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I find very hard to be always mindful of all activities (four frames of reference).

At the beginning of practice, my persistence are aroused and gradually it becomes indifference/lax. Basically I am starting feel stress trying to be mindful..?

Since it is necessary to have other factors like joy, calm (7 factors of enlightenment) to achieve wisdom, I assume I am doing something wrong.

What I have learnt from sutta is 'sati' dhamma is cause for arising of other good dhamma. So what are the conditions to have this 'sati' ? .

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When you start of you need some level of concentration to have awareness. The reason for this is we are constantly getting input from all 6 sense doors and we react to them. So the starting point would be to focus on narrower area in terms of input and be persistent.

When it comes to awareness what you really have to be aware is the sensations caused when any input comes through sense doors, and to be equanimous towards it. This is mutually reinforcing. Once you have concentration and equanimity (you need strong morality as a base) your awareness improves. Also one of the main constituents or our frame is sensations so it is always there. All Karma gives result as means to create some sensation (e.g. you break your leg then this is pain. When you initially plant the seed of Karma also you will feel similar pain but at a much lower intensity than when you reap the results. Many of us are not sensitive enough to see this.)

You will naturally get stressed if you practice the wrong type of awareness. E.g. and acrobat will have a strong sense of awareness and some level of stress to maintain this awareness. More longer you do your gig more stressful you become. The right type of awareness does not give stress. This is being alway sensing the sensation in your body and to be equanimous towards it.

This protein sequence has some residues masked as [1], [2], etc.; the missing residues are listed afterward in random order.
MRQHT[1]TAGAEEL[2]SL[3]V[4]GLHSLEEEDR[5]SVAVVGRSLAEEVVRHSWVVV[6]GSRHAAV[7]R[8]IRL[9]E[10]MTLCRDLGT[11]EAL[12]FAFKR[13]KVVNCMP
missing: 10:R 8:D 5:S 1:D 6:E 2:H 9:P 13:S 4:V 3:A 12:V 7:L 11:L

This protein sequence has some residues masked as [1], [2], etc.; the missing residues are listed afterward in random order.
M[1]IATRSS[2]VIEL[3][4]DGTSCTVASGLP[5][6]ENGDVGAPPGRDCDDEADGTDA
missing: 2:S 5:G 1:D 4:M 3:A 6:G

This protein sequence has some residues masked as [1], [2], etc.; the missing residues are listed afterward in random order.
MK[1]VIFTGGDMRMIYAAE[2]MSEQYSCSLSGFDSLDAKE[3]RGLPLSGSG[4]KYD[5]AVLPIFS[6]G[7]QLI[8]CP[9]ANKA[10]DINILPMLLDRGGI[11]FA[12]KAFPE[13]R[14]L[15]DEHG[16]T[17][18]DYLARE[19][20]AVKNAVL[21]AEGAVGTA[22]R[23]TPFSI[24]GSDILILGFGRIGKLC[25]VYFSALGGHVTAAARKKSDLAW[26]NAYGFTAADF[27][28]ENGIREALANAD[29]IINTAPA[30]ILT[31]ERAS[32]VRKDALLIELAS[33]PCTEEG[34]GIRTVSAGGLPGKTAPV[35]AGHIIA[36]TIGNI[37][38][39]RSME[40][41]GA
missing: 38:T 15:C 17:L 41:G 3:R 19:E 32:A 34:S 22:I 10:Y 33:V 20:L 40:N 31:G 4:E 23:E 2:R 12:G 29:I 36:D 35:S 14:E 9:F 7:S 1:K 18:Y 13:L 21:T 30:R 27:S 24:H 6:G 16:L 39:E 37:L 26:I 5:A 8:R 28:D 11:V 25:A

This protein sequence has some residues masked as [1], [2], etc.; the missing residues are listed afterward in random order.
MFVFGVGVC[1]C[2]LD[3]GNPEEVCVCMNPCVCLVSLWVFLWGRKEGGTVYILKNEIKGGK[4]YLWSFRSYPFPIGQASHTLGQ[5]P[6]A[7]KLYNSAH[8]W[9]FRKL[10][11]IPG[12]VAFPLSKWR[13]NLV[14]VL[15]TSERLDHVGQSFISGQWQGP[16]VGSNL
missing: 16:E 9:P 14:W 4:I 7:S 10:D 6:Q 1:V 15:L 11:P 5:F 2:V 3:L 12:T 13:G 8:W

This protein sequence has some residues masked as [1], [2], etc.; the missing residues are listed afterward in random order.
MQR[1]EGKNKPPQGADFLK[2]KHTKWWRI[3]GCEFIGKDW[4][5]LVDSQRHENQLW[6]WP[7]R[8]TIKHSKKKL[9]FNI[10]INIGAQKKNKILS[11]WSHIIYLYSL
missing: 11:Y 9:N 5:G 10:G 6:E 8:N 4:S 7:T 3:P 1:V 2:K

E.g. when you are walking, you use your faculties look at the process of you walking. Through your faculties you can sense pressure on your feet and certain change happening with regard to moving giving certain sensation. Also the impulse in you mind to more of what sensations this triggers.

The process that creates stress is when you react to sensations with clinging. If you are not equanimous, you will cling causing stress. Also if you miss sensations you will miss seeing this process where you react and cling to sensations.

Once you start this way a point will come you can sense sensation in your whole body and see how this reacts to different inputs from your sense doors. Though this would will see that your body is also changing. You see the sensation of liquid nature, solid nature, gaseous nature, temperature in your body. All made of tiny Kalapas arising and passing away.

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  • +1 I liked these explanations my friend. Added more along these lines. – Andrei Volkov Sep 19 '14 at 23:20
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My personal, limited, understanding: